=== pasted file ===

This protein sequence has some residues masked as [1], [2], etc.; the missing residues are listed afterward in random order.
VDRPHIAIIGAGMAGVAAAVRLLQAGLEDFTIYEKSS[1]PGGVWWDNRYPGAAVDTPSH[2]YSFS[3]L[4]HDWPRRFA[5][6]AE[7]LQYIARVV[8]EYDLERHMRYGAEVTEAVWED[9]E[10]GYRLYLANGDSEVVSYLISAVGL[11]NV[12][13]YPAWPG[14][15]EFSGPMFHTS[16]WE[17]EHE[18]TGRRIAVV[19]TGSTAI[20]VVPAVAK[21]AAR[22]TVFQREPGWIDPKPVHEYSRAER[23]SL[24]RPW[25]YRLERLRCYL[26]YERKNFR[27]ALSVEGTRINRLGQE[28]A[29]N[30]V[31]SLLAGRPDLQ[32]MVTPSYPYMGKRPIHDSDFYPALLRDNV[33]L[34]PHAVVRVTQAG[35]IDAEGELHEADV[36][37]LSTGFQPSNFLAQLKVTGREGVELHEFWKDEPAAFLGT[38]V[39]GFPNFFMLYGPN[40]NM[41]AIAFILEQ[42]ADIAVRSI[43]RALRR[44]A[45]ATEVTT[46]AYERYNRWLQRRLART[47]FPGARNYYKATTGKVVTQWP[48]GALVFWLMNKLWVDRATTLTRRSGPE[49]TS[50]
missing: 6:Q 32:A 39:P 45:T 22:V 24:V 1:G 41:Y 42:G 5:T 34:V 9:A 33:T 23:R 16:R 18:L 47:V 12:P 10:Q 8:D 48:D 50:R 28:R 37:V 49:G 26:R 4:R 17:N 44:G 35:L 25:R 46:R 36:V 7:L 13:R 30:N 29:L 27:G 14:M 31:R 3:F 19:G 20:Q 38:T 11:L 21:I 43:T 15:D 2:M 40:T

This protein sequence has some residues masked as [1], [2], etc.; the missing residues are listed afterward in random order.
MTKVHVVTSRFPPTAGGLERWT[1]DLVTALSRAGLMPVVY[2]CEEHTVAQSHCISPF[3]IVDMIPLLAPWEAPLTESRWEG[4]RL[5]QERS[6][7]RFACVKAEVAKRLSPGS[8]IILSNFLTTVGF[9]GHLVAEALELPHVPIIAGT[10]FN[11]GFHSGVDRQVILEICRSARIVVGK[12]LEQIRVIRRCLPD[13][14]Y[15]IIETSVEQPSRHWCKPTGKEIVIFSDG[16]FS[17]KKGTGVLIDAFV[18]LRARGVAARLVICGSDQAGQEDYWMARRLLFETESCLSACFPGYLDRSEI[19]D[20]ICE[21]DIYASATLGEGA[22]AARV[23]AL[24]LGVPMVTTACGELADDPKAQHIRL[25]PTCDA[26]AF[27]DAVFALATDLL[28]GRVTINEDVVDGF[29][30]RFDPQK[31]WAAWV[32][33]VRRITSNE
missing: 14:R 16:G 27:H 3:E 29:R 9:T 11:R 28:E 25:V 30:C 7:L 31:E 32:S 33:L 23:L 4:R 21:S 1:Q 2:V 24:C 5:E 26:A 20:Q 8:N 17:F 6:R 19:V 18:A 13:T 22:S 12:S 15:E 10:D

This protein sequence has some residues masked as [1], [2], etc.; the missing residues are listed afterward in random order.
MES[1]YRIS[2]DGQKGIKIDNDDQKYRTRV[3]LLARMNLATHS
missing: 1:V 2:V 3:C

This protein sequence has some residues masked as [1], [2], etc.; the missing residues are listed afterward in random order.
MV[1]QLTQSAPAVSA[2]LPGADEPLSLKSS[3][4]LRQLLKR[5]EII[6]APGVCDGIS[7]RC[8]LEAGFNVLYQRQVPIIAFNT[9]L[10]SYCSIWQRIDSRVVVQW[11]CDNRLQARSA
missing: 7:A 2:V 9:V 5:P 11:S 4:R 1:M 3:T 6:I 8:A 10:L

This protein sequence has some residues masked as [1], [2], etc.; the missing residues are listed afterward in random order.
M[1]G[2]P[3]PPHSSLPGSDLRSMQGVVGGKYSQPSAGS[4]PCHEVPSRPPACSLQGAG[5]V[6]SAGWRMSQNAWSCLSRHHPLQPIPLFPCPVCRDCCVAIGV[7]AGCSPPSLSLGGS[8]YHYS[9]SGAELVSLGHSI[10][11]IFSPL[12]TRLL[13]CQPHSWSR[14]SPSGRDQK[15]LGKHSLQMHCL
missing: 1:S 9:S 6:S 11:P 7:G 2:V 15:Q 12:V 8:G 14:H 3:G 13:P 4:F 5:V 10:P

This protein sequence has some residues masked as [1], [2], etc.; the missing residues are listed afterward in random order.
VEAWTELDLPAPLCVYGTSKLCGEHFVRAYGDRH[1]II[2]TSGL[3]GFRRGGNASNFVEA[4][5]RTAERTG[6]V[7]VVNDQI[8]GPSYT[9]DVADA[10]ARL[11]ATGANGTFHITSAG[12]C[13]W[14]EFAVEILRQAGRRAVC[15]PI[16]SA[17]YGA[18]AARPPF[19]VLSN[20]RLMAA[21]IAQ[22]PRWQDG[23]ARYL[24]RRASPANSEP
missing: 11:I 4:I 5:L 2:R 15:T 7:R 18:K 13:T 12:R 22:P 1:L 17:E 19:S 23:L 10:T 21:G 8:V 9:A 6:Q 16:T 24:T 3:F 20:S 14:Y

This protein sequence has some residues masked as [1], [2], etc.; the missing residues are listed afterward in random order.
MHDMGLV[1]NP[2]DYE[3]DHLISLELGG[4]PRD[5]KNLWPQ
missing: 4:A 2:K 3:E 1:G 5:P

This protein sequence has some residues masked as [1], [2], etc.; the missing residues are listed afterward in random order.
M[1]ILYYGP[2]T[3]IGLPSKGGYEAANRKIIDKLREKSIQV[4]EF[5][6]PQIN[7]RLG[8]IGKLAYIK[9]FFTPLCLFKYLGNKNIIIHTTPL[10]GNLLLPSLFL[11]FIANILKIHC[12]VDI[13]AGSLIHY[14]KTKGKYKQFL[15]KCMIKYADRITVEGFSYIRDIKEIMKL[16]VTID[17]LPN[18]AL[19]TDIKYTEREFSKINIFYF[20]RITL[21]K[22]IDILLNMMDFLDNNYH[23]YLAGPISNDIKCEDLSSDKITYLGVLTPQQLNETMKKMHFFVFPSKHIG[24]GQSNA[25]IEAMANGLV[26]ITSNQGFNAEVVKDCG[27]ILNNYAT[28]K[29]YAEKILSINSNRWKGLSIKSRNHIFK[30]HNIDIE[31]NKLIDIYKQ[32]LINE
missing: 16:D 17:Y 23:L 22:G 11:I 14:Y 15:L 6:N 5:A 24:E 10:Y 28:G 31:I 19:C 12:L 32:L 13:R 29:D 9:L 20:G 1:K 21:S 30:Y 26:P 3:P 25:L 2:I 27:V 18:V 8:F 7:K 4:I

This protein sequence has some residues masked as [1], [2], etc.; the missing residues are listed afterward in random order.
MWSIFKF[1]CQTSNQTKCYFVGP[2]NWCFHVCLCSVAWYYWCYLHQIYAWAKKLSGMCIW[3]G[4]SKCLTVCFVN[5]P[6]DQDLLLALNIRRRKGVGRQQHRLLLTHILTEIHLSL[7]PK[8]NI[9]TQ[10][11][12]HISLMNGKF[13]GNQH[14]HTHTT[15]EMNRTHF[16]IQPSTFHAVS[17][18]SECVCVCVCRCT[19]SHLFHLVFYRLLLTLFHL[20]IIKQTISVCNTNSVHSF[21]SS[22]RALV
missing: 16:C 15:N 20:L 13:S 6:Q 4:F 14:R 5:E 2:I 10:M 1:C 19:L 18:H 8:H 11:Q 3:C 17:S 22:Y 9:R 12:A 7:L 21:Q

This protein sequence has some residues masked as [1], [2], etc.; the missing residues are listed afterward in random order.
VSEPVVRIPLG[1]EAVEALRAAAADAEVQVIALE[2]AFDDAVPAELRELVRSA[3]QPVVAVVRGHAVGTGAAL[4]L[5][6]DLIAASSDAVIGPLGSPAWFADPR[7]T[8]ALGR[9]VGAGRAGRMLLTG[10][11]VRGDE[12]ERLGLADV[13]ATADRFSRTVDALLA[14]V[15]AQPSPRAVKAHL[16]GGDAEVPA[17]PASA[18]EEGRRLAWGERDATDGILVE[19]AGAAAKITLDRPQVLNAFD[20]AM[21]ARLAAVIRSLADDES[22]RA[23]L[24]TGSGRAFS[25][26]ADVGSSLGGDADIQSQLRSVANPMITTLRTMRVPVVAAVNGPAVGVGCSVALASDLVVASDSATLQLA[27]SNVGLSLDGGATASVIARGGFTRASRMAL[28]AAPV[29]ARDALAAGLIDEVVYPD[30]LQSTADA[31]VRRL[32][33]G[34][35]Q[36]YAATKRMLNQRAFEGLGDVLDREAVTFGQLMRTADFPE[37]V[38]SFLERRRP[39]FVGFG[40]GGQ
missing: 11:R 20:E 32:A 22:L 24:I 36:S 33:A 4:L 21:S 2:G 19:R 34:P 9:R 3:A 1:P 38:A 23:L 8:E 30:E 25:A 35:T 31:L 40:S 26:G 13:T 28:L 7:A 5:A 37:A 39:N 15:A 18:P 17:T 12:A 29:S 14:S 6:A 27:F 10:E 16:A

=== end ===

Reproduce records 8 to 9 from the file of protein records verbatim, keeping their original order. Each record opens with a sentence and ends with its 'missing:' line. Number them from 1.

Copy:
This protein sequence has some residues masked as [1], [2], etc.; the missing residues are listed afterward in random order.
M[1]ILYYGP[2]T[3]IGLPSKGGYEAANRKIIDKLREKSIQV[4]EF[5][6]PQIN[7]RLG[8]IGKLAYIK[9]FFTPLCLFKYLGNKNIIIHTTPL[10]GNLLLPSLFL[11]FIANILKIHC[12]VDI[13]AGSLIHY[14]KTKGKYKQFL[15]KCMIKYADRITVEGFSYIRDIKEIMKL[16]VTID[17]LPN[18]AL[19]TDIKYTEREFSKINIFYF[20]RITL[21]K[22]IDILLNMMDFLDNNYH[23]YLAGPISNDIKCEDLSSDKITYLGVLTPQQLNETMKKMHFFVFPSKHIG[24]GQSNA[25]IEAMANGLV[26]ITSNQGFNAEVVKDCG[27]ILNNYAT[28]K[29]YAEKILSINSNRWKGLSIKSRNHIFK[30]HNIDIE[31]NKLIDIYKQ[32]LINE
missing: 16:D 17:Y 23:L 22:G 11:I 14:Y 15:L 6:N 5:A 24:E 10:Y 28:G 31:I 19:C 12:L 32:L 13:R 29:D 9:L 20:G 1:K 21:S 30:Y 26:P 3:P 25:L 2:I 27:V 18:V 8:F 7:K 4:I

This protein sequence has some residues masked as [1], [2], etc.; the missing residues are listed afterward in random order.
MWSIFKF[1]CQTSNQTKCYFVGP[2]NWCFHVCLCSVAWYYWCYLHQIYAWAKKLSGMCIW[3]G[4]SKCLTVCFVN[5]P[6]DQDLLLALNIRRRKGVGRQQHRLLLTHILTEIHLSL[7]PK[8]NI[9]TQ[10][11][12]HISLMNGKF[13]GNQH[14]HTHTT[15]EMNRTHF[16]IQPSTFHAVS[17][18]SECVCVCVCRCT[19]SHLFHLVFYRLLLTLFHL[20]IIKQTISVCNTNSVHSF[21]SS[22]RALV
missing: 16:C 15:N 20:L 13:S 6:Q 4:F 14:R 5:E 2:I 10:M 1:C 19:L 18:H 8:H 11:Q 3:C 17:S 22:Y 9:R 12:A 7:L 21:Q